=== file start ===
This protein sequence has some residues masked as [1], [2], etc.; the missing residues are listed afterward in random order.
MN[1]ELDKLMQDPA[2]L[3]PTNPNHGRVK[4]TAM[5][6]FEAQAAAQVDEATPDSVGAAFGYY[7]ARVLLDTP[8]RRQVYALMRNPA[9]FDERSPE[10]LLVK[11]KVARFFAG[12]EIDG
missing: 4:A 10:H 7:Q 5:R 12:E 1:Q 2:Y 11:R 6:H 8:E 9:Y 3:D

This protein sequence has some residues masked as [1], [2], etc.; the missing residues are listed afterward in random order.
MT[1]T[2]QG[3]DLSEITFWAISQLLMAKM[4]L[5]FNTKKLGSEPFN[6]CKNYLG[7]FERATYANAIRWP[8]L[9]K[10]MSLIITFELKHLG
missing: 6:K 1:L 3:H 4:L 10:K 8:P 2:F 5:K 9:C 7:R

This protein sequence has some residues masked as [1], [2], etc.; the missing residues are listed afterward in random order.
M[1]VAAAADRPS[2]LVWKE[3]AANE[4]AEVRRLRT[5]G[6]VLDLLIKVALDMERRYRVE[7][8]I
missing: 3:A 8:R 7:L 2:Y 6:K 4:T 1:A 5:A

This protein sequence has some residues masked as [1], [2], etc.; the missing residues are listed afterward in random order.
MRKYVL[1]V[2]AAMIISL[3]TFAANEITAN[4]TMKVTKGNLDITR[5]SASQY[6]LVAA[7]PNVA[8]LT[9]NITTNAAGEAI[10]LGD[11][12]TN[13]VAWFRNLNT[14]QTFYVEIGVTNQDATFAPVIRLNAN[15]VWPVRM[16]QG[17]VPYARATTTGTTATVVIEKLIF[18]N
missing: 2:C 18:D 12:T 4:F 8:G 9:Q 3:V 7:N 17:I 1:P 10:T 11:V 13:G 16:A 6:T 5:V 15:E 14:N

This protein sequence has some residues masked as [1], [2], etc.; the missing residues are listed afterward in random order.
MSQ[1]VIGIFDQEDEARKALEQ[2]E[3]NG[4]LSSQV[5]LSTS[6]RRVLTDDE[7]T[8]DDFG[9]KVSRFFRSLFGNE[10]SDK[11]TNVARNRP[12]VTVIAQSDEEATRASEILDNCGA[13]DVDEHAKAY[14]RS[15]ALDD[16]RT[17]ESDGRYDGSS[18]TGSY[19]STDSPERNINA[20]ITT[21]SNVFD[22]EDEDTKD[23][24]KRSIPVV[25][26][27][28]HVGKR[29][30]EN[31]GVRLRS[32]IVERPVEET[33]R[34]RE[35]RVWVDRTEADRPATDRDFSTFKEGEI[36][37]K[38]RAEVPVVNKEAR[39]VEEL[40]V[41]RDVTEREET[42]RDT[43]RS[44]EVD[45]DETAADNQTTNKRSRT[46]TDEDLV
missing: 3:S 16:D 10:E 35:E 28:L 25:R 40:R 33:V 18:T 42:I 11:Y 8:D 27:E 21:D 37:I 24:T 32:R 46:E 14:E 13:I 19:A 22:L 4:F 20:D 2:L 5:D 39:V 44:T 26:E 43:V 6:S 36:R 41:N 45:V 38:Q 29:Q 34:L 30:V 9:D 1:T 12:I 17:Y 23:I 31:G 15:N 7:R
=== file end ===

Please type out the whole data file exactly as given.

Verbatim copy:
This protein sequence has some residues masked as [1], [2], etc.; the missing residues are listed afterward in random order.
MN[1]ELDKLMQDPA[2]L[3]PTNPNHGRVK[4]TAM[5][6]FEAQAAAQVDEATPDSVGAAFGYY[7]ARVLLDTP[8]RRQVYALMRNPA[9]FDERSPE[10]LLVK[11]KVARFFAG[12]EIDG
missing: 4:A 10:H 7:Q 5:R 12:E 1:Q 2:Y 11:R 6:H 8:E 9:Y 3:D

This protein sequence has some residues masked as [1], [2], etc.; the missing residues are listed afterward in random order.
MT[1]T[2]QG[3]DLSEITFWAISQLLMAKM[4]L[5]FNTKKLGSEPFN[6]CKNYLG[7]FERATYANAIRWP[8]L[9]K[10]MSLIITFELKHLG
missing: 6:K 1:L 3:H 4:L 10:K 8:P 2:F 5:K 9:C 7:R

This protein sequence has some residues masked as [1], [2], etc.; the missing residues are listed afterward in random order.
M[1]VAAAADRPS[2]LVWKE[3]AANE[4]AEVRRLRT[5]G[6]VLDLLIKVALDMERRYRVE[7][8]I
missing: 3:A 8:R 7:L 2:Y 6:K 4:T 1:A 5:A

This protein sequence has some residues masked as [1], [2], etc.; the missing residues are listed afterward in random order.
MRKYVL[1]V[2]AAMIISL[3]TFAANEITAN[4]TMKVTKGNLDITR[5]SASQY[6]LVAA[7]PNVA[8]LT[9]NITTNAAGEAI[10]LGD[11][12]TN[13]VAWFRNLNT[14]QTFYVEIGVTNQDATFAPVIRLNAN[15]VWPVRM[16]QG[17]VPYARATTTGTTATVVIEKLIF[18]N
missing: 2:C 18:D 12:T 4:F 8:G 9:Q 3:V 7:N 17:I 1:P 10:T 11:V 13:G 16:A 6:T 5:V 15:E 14:N

This protein sequence has some residues masked as [1], [2], etc.; the missing residues are listed afterward in random order.
MSQ[1]VIGIFDQEDEARKALEQ[2]E[3]NG[4]LSSQV[5]LSTS[6]RRVLTDDE[7]T[8]DDFG[9]KVSRFFRSLFGNE[10]SDK[11]TNVARNRP[12]VTVIAQSDEEATRASEILDNCGA[13]DVDEHAKAY[14]RS[15]ALDD[16]RT[17]ESDGRYDGSS[18]TGSY[19]STDSPERNINA[20]ITT[21]SNVFD[22]EDEDTKD[23][24]KRSIPVV[25][26][27][28]HVGKR[29][30]EN[31]GVRLRS[32]IVERPVEET[33]R[34]RE[35]RVWVDRTEADRPATDRDFSTFKEGEI[36][37]K[38]RAEVPVVNKEAR[39]VEEL[40]V[41]RDVTEREET[42]RDT[43]RS[44]EVD[45]DETAADNQTTNKRSRT[46]TDEDLV
missing: 3:S 16:D 10:E 35:E 28:L 25:R 40:R 33:V 18:T 42:I 11:Y 8:D 27:E 21:D 37:I 24:T 32:R 46:E 14:E 13:I 19:A 22:L 4:F 20:D 2:L 5:D 39:V 44:T 26:E 43:V 6:S 36:R 41:N 45:V 38:Q 29:Q 34:L 30:V 9:D 1:T 12:I 17:Y 23:I 31:G 15:N 7:R